Looking after your body and mind – How do I stay physically and mentally well when socially distancing or socially isolating myself?Your Content Goes Here

Look after your body:

Your immune system is your body’s defence system. When a harmful invader — like a cold or flu virus, or the coronavirus that causes COVID-19 — gets into your body, your immune system mounts an attack. Known as an immune response, this attack is a sequence of events that involves various cells and unfolds over time.

Following general health guidelines is the best step you can take toward keeping your immune system strong and healthy. Every part of your body, including your immune system, functions better when protected from environmental assaults and bolstered by healthy-living strategies such as these:

Patient Facing Resources | General Practice Alliance
  • Eat a diet high in fruits, vegetables, and whole grains – variety is key – mix those colours up and try cooking something new! If you want to find out more this weblink is a start: https://www.nhs.uk/live-well/

  • What you eat can affect your mood – take a look at this weblink, there is short video of the written information provided and several more links: https://www.mind.org.uk/information-support/tips-for-everyday-living/food-and-mood/about-food-and-mood/
  • Take a multivitamin if you suspect that you may not be getting all the nutrients you need through your diet.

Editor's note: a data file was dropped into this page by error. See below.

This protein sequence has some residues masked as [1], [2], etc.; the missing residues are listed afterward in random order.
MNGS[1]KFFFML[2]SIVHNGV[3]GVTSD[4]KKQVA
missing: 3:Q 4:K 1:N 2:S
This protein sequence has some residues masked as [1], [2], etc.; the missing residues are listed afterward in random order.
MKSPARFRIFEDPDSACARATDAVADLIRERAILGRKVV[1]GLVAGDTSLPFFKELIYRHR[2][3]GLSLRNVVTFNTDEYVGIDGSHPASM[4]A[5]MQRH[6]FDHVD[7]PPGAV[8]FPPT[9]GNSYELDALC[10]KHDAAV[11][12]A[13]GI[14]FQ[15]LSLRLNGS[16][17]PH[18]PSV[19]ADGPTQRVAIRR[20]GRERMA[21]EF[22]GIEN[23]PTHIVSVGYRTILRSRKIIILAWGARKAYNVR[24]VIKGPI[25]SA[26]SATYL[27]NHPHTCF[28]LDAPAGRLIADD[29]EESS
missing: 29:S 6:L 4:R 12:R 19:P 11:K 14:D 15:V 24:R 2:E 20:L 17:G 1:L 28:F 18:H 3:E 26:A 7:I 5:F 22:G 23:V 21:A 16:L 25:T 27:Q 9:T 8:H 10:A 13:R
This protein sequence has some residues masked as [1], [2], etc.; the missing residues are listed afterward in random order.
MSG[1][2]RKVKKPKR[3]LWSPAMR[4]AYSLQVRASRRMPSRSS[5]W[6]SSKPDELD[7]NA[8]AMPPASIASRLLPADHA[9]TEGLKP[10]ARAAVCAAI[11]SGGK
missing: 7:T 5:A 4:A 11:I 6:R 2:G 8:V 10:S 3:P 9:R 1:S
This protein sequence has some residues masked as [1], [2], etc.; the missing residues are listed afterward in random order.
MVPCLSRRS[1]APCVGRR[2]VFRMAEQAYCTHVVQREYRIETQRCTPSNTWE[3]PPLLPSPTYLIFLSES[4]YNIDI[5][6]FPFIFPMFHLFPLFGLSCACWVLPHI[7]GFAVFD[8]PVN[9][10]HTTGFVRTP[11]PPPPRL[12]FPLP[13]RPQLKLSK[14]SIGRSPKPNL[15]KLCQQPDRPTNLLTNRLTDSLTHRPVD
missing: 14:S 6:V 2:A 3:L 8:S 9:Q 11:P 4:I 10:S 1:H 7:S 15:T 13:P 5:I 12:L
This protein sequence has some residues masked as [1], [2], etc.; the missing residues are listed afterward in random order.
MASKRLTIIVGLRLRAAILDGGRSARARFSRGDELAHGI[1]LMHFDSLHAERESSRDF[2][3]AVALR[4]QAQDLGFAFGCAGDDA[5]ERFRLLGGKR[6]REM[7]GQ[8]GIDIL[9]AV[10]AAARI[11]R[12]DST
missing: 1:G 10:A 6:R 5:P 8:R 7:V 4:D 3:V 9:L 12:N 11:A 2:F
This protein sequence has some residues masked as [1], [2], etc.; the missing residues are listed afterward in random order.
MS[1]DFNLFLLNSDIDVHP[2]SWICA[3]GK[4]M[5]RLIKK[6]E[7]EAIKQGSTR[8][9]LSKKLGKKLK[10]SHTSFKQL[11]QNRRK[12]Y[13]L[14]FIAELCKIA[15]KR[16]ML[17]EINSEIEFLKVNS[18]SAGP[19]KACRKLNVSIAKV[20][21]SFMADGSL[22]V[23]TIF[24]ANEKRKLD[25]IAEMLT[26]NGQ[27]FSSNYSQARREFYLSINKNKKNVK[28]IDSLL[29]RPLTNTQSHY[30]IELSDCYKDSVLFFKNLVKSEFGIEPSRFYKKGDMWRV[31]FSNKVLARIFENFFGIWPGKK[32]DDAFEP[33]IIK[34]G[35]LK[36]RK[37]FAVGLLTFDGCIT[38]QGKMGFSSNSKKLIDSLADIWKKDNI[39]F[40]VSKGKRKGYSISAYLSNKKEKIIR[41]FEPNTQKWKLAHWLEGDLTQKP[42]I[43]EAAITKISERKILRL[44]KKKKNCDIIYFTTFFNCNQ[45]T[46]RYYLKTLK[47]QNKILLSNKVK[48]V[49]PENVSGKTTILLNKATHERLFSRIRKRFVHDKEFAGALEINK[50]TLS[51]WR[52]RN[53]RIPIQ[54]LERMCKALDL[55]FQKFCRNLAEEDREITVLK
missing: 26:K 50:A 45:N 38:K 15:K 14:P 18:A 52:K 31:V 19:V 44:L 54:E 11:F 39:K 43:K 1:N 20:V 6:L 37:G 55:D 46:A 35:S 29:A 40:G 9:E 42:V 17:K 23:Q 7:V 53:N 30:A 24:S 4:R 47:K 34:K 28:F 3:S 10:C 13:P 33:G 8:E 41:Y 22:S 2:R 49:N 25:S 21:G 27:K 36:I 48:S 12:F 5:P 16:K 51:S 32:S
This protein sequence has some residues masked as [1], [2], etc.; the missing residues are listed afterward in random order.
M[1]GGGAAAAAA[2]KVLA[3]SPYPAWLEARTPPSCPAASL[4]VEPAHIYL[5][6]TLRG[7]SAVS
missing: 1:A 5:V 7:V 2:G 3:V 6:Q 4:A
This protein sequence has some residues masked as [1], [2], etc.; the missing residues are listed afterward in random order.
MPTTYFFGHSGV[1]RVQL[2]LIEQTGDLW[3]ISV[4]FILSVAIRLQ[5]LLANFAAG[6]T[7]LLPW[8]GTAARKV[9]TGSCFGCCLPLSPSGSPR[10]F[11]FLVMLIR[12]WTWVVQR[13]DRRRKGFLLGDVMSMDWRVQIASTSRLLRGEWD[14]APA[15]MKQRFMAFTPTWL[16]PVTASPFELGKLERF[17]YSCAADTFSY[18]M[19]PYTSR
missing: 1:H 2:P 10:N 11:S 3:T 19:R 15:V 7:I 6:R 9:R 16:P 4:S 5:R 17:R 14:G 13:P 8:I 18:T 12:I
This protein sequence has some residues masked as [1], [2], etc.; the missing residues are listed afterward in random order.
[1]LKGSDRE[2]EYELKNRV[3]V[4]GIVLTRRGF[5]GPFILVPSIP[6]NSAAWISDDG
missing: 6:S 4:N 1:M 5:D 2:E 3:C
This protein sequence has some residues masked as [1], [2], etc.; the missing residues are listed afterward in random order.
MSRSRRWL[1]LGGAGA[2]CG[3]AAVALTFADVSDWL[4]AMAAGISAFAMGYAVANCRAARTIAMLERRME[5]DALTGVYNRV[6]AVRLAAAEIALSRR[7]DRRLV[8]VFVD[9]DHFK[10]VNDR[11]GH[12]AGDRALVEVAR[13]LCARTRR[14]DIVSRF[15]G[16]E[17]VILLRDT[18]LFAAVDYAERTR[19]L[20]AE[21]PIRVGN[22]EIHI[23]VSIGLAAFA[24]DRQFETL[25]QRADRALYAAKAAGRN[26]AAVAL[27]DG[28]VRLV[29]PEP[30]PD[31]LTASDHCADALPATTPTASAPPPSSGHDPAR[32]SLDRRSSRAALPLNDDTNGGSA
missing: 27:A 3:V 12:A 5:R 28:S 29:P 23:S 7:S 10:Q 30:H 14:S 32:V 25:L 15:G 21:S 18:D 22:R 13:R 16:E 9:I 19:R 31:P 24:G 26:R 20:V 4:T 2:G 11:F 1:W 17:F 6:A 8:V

• Exercise regularly-there are many free workouts available on YouTube/apps if walking/exercising outside isn’t appropriate for you. Take a look at these simple online resources and virtual sessions put together by Northamptonshire Sport during Covid-19 social distancing: https://www.northamptonshiresport.org/stay-active-at-home

  • Maintain a healthy weight – having a structure for meal-times can help your body’s natural rhythm (wake/sleep cycle).

  • Get enough sleep – keeping a good balance of activities/work/rest is essential for a health sleep pattern.

  • Control your stress level – try relaxation exercises or gentle stretching.

  • Control your blood pressure – singing and laughing are two of the best ways for lowering blood pressure – you don’t have to be in tune – give it a try!

  • If you drink alcohol, drink only in moderation (no more than one to two drinks a day for men, no more than one a day for women). If you are concerned about the amount you drink take a look at this website https://www.nhs.uk/live-well/alcohol-support/
    where you will find advice and support for you and your family, plus links to local support groups by typing in your postcode on this weblink: https://www.nhs.uk/service-search/other-services/Alcohol-addiction/LocationSearch/1805
  • Don’t smoke – if you need support there are lots of free aids and advice online and through the NHS smoke-free website/app: https://www.nhs.uk/smokefree

  • Take steps to avoid infection, such as washing your hands frequently and trying not to touch your hands to your face, since harmful germs can enter through your eyes, nose, and mouth.

Keeping a healthy mindset can be hard – especially during a pandemic such as this, however using strategies to assist your mental wellbeing will not only help you stay calm and focused but will support your physical health too!

Watch your anxiety levels – whilst it is good to stay informed and up to date on the latest guidance, too much exposure to the news/social media/hearsay can be extremely damaging and counterproductive for our mental health. Intense fear and worry create release of stress hormones and may interfere with your rest which ultimately can suppress your immune system. It is important to stay calm, guard your thoughts and take practical steps to take care of your mental health.